Building knowledge and connections

Continuing Education

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  • With the increasing prominence of glass in new buildings and retrofit projects, the use of window film can raise the style, performance, and safety of today’s building projects. This course examines the use of various types of window film, (decorative, solar control, and safety/security) and their role in improving occupant comfort and safety, lowering energy costs, and enhancing privacy.

     This course is part of one or more "Course Collections". Click here to view the details...


  • Movable pool and spa floor technology enables an entirely flexible, multifunctional living and recreational space to complement any architectural vision. Presented here are types of movable pool floors, pool floor technology, options and amenities, and safety and sustainability performance considerations.

    Prerequisites: No

    Course Level: Introductory


  • Typically specified for pavements because of its strength, durability, and life-cycle value, concrete is increasingly being specified for a variety of exterior and interior projects because of its aesthetic potential. This course explores colored concrete including coloring methods, pigments, color consistency, and maintenance. It examines the specification considerations of cast-in-place and precast concrete and looks at a range of interior applications and concrete finishes.


  • Vinyl is strong and resistant to moisture and abrasion, and therefore is the most widely used plastic for building and construction. This course presents vinyl flooring and its manufacturing process, testing standards, and performance characteristics. The course discusses the environmental impacts of vinyl flooring throughout its life span and its contributions to meeting green building codes and standards.

     This course is part of one or more "Course Collections". Click here to view the details...


  • Manufacturing companies are seeing an increased demand for product transparency. This course discusses what sustainability and Design for Environment are, how transparency documents are created, how they contribute to green building certification, and how investing in sustainability can produce process and operational efficiencies that benefit people, planet, and business.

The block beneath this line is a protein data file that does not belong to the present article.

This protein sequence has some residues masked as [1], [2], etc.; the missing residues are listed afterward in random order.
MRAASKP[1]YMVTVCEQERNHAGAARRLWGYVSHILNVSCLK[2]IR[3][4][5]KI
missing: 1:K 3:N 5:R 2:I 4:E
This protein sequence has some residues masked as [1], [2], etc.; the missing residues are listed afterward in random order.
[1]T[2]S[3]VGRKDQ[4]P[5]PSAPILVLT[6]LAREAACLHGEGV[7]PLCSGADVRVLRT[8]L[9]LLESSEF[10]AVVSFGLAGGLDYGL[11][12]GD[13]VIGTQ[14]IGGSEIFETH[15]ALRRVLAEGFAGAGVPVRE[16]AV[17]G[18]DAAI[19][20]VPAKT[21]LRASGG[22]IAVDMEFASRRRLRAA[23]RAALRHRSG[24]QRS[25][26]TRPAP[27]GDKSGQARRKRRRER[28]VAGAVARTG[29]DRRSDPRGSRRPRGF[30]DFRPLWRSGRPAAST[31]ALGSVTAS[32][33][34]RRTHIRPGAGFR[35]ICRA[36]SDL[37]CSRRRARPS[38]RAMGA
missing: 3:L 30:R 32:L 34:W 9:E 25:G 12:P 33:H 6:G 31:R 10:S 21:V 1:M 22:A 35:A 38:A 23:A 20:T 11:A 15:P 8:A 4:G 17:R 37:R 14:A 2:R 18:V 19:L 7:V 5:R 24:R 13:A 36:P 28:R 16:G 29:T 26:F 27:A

This course is part of one or more "Course Collections". Click here to view the details...


  • Leading aluminum extrusion manufacturers have established a variety of methods pertaining to material grade, surface protection, and component solutions to maximize the benefits of aluminum to suit a wide variety of applications. These advancements in technology have led to the development of sustainable wood-patterned aluminum products designed for exterior and interior applications. This course focuses on how these products can be used as a beautiful, high-performance, durable alternative for real wood in a range of applications, including screens, facades, decking, fencing, gates, cladding, and more.

    Prerequisites: No

    Course Level: Introductory

     This course is part of one or more "Course Collections". Click here to view the details...


  • For generations, designers have turned to the beauty and functionality offered by terrazzo. In recent years, new technologies and materials mean terrazzo can respond to the needs of the most modern buildings. This course covers the evolution of terrazzo, terrazzo flooring systems, and the environmental advantages of terrazzo and how they apply to sustainable initiatives for indoor air quality, recycling, and resource efficiency.


  • Large format floor tiles are elegant and timeless and create spacious and stylish environments with high-end appeal. This course introduces a unique, cutting-edge surfacing material known as ultracompact surfacing (UCS) and explores how it is manufactured, installation considerations, superior performance attributes, design potential, and its environmental impact.

    Prerequisites: No

    Course Level: Introductory